E-cigarettes, vaping devices, electronic nicotine delivery systems (ENDS) and electronic non-nicotine delivery systems (ENNDS) have been the subject of much recent attention. Concerns about their impact on user health and their increasing popularity with young people have driven the majority of recent bans and restrictions against them. The FDA has recently enacted an enforecment policy which could effectively bar the manufacture and sale of all flavored vaping cartridges leaving tobacco and menthol as the only permissible flavorsa. The policy does not yet include often inconvenient tank liquids, as these are seen to be less appealing to minors, but a further extension of federal legislation to cover all flavored e-liquids doesn’t seem far-fetched or far off.
In order to understand what is needed to build the future of the vaping industry, it is essential that we look at its past. The following timeline outlines some of the most important scientific and legal milestones throughout the industry’s nearly 100-year long history.
The first patent for a vaporizing device was submitted by Joseph Robinson in 1927. Patent 1,775,947 was subsequently granted in 1930. Robinson’s invention was designed to hold and heat medicine to create inhalable vapors while protecting the user from burns by insulating and distancing the heating elements from the device’s handle.1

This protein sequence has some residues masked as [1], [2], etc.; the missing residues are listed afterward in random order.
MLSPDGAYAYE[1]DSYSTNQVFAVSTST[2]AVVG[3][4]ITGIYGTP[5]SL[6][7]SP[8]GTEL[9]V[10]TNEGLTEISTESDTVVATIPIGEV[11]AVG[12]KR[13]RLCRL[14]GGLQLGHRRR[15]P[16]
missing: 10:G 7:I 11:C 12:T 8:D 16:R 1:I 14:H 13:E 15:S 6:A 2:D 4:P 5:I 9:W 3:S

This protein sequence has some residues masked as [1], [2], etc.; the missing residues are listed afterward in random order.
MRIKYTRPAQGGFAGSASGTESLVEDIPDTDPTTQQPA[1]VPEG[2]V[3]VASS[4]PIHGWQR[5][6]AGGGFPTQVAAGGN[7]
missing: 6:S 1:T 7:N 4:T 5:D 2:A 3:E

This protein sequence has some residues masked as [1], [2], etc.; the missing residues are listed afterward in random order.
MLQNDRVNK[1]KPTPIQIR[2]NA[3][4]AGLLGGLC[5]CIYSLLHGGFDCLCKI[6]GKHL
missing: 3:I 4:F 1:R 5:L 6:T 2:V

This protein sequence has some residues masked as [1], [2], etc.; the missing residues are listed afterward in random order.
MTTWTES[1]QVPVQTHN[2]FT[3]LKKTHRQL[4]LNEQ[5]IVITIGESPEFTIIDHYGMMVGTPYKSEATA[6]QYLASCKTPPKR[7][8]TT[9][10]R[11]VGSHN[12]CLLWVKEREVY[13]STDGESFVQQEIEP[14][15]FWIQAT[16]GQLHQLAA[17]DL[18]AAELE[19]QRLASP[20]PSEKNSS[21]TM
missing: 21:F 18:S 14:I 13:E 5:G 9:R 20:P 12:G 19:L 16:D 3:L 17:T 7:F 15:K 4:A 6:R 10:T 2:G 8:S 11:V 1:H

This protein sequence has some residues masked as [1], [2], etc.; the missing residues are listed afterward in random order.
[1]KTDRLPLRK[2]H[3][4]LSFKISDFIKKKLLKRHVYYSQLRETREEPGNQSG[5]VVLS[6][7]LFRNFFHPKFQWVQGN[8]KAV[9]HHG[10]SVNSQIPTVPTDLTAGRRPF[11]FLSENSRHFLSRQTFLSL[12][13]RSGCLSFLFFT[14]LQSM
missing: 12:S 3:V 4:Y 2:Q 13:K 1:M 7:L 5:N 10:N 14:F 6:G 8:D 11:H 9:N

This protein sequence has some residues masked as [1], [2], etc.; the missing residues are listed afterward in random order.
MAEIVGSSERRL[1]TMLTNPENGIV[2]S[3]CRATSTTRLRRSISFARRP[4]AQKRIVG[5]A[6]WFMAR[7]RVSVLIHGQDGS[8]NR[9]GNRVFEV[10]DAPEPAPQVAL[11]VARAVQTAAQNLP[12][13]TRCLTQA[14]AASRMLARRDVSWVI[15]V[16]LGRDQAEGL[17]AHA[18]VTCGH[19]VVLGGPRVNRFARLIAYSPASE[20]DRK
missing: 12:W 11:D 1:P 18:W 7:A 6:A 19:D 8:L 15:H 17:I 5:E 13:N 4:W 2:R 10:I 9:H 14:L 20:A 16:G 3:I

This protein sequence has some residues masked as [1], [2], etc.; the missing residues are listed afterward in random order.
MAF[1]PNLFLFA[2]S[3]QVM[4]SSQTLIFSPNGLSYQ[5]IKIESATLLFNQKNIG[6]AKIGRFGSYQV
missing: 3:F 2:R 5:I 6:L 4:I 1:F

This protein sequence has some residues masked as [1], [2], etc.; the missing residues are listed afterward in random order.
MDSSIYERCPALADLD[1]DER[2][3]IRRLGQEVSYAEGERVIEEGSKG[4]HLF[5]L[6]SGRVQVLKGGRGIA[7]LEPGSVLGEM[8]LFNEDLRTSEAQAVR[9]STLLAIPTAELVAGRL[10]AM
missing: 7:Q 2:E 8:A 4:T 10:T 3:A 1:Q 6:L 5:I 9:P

The first patent for a smokeless and tobaccoless cigarette was submitted by Herbert A. Gilbert in 1963. Patent 3,200,819 was subsequently granted in 1965. Gilbert’s device was intended to act as a safe alternative to combustible cigarettes by using flavored liquids, in as simple a form as mentholated water, to create moist, breathable air. Gilbert also acknowledged the potential therapeutic application of his device for the delivery of pulmonary medications.2
Phil Ray and Norman Jacobson coined the term “vape” in 1979 in the midst of creating an evaporation style nicotine device. Ray and Jacobson also conducted the first formal research on nicotine delivery.3